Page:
I’ve been patiently waiting for a proper winter to arrive (one with plenty of snow), but so far even where we are (730ft up), we’ve only had a maximum of maybe one inch of snow!

8 inches of snow
March 2017

Update: over 8 inches of snow on Thursday 23th February!
It’s even been so mild too; I think I need to start mowing the grass again! Global warming, anyone? (Although there are still certain influential world leaders who will deny this)...

Anyway, every year at this time I struggle to find something to write about my garden; February is three days shorter and nothing much happens in the garden, everything is still dormant. But I’m pleased to say that the tomatoes, aubergines and chilli peppers I sowed in January are finally starting to appear. Let the new growing season begin! I have also planted (another) crab apple tree. The new plan for the back garden this year is to create various wildlife habitats (for birds, amphibians, insects and butterflies/moths). Each of these will have their own border with plants appropriate to each species. For example, the crab apple marks the start of the bird border, which is now still covered in black plastic, but as soon as the weather warms up, it will be planted with lots of plants and shrubs that birds love.

The amphibian’s border will get an extended bog; a pile of rocks to sunbathe on and of course they still have the massive pond to breed in. Of course the butterfly/moth border will have lots of flowering plants, as well as night flowering plants which suit the moths best. The insect border is an existing wild area, I’ll just add a pile of twigs, branches and straw to it for the little critters to play hide and seek in.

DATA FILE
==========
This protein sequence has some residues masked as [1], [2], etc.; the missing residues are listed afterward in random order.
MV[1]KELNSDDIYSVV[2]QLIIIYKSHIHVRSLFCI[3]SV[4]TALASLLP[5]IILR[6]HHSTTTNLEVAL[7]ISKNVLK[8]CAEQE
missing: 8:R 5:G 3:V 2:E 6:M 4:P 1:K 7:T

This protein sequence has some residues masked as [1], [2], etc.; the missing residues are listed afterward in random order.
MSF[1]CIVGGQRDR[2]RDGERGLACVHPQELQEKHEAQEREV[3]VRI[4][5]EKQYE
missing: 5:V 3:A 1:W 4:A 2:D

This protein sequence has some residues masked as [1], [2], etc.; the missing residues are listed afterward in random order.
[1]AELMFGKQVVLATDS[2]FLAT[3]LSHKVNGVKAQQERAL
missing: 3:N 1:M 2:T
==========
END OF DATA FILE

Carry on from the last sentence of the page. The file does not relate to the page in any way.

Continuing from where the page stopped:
On a different note, my husband and I hope to welcome more wwoofers again this year. The extra help makes a big difference in what we can grow - and is immensely helpful when it comes to making wine and preserves from the fruit etc we collect from the garden. Wwoof is an organisation which brings together volunteers and organic farms/gardens/smallholdings. The volunteers give some of their time in exchange for hearty meals, comfortable accommodation and an invaluable life experience. My husband and I are experienced wwoofers - we were part of the Wwoof programme when we first came to Scotland 10 years ago, and now we welcome a handful of wwoofers to our place almost every year.

If you are interested in either becoming a host or volunteering, I’ve got some leaflets in the shop about wwoof. Or you can visit their website: www.wwoof.org.uk (I know this sounds a bit like a sales pitch, don’t worry, I’ve not been paid to write this! It’s just such a fun way to meet people from different cultures and I wanted to make you aware of its existence).

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